Both tail rotor pitch change links were found separated at two locations in the link body bearing loop end that retains the bearing assembly. The outer portion of the loop for each pitch change link remained attached to a bearing assembly.

No external damage was noted to any of the three main rotor blades.

No external damage was noted to the engine. The tail rotor drive shaft cover showed rotational scars at the forward tail rotor drive shaft coupling.

Since a tail rotor gearbox chip light was reported a teardown of the tail rotor gearbox was performed. Metal shavings and ferrous and non-ferrous materials were found in the gearbox.


Both pitch change links, the tail rotor blades, and parts of the tail boom were shipped to the Safety Board's Materials Laboratory in Washington, D.C., for further examination and evaluation. The metallurgist's factual report is appended to this file.

Examination of pitch change link "1" revealed fatigue cracking emanating from three adjoining corrosion pits. The corrosion pit measured as deep as 0.004 inches. There was a fracture that contained fatigue cracks that emanated from multiple origins at the inside diameter surface of the loop that is in contact with the bearing assembly. The areas outside the fatigue crack region exhibited features typical of overstress separations. Approximately 180 degrees of the scrim cloth was missing from the raceway of this bearing assembly.

Examination of the inboard and outboard faces of the bearing components revealed severe rubbing damage completely around the inboard face of the outer race. The bearing outer raceway that normally mates with the spherical ball also contained severe wear damage approximately 180 degrees around its circumference, with most of the wear damage located on the outboard side of the raceway. This raceway when fabricated contains a layer of scrim cloth on the raceway surface. The scrim cloth for this bearing assembly was missing. The ball for this assembly exhibited a dark discoloration for the most part all around the hemisphere side next to the head of the bolt. In one area of the ball, discoloration extended almost all around the ball surface. No wear step was noted on the surface of the ball. A large gap existed between the ball and the raceway.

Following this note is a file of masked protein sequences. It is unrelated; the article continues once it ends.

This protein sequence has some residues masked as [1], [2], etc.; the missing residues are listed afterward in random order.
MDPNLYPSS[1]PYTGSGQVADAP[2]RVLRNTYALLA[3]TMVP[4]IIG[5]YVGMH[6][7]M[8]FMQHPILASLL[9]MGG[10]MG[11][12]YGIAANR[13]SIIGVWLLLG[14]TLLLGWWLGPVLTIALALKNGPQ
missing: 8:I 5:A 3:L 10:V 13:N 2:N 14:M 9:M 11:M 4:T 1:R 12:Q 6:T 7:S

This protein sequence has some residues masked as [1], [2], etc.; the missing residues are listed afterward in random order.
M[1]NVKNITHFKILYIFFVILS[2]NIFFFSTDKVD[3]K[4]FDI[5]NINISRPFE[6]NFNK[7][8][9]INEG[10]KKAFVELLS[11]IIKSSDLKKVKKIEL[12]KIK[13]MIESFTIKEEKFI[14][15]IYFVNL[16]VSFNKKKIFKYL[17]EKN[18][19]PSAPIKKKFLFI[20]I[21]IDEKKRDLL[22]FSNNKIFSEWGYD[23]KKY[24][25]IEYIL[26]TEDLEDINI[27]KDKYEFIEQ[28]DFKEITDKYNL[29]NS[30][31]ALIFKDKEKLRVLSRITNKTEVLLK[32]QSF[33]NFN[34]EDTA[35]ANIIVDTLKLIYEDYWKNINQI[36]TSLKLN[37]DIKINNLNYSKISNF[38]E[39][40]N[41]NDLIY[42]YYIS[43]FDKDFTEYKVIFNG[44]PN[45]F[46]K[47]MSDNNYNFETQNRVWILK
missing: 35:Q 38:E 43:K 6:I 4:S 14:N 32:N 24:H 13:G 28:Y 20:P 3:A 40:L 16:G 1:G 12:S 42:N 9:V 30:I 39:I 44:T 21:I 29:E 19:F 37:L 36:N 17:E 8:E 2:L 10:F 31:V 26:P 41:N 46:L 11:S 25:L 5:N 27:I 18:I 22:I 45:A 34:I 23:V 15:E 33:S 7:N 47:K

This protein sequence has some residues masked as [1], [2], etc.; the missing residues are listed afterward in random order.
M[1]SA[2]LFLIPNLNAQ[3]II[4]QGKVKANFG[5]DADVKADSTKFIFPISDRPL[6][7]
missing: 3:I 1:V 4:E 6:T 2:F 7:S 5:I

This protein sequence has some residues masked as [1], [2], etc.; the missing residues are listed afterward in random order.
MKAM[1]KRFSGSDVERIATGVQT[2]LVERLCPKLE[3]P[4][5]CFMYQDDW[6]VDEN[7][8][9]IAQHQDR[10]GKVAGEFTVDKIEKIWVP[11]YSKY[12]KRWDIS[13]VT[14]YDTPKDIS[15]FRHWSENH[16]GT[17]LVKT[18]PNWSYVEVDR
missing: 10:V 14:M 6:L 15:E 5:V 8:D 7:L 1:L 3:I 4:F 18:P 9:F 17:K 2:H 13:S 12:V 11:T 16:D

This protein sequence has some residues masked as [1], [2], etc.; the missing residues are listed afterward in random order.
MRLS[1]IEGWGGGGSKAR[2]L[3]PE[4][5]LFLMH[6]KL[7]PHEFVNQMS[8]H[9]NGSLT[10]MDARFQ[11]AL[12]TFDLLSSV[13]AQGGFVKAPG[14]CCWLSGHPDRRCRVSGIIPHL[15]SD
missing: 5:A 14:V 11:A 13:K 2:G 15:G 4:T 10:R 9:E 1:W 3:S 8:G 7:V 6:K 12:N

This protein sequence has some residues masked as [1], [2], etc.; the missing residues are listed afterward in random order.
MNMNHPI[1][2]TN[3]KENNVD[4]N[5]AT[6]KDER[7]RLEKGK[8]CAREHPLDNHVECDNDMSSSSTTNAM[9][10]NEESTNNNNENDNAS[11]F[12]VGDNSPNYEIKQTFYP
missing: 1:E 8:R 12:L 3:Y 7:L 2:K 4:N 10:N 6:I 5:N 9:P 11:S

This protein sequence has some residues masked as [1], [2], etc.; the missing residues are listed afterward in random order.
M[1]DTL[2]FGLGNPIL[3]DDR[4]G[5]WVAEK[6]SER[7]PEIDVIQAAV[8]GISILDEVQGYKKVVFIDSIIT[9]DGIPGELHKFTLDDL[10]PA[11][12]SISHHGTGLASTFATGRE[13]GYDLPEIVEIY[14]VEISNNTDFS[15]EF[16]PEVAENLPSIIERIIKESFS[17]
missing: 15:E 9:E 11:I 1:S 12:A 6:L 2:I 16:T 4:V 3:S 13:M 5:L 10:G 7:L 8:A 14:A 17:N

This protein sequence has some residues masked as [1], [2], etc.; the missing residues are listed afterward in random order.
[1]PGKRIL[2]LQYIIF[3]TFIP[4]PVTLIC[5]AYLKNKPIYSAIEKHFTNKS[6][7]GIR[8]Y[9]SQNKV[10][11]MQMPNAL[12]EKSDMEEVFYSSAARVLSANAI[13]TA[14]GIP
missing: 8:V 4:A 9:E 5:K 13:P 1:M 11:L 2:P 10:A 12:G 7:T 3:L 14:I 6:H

The Eurocopters Maintenance Manual outlines several items to be checked on a daily basis by either a pilot or a mechanic. One of the items is the pitch change links. The manual directs them to be inspected visually and by touch to check their condition and to check for end play. It notes that if play is observed, the pitch link should be measured with a dial gauge (micrometer). According to the manual, a maximum of 0.008 inches of play is allowed in the radial direction, but no limit is specified for the axial direction.

The flat ends of the ball of pitch change link "2" were placed between a vice and a dial micrometer was placed on the surface of the outer race assembly. The micrometer indicated play between 0.003 and 0.004 inches in the radial direction, which was less than the maximum radial play limit of 0.008 inches. When the outer race assembly was pushed and pulled in the axial orientation, the dial indicated between 0.008 and 0.009 inches of play.

The metallurgist indicated that the diameters of both bearing balls appeared to correspond to the specified diameter of 0.7795 inches. He further stated that microhardness testing of a section of pitch change link "1" produced an average hardness greater than the specified minimum hardness for that particular aluminum alloy.

According to the metallurgist, the stereo microscope examination of the fractures from pitch change link "2" and the skin fragments from the tail rotor blades and tail boom exhibited features typical of overstress separation.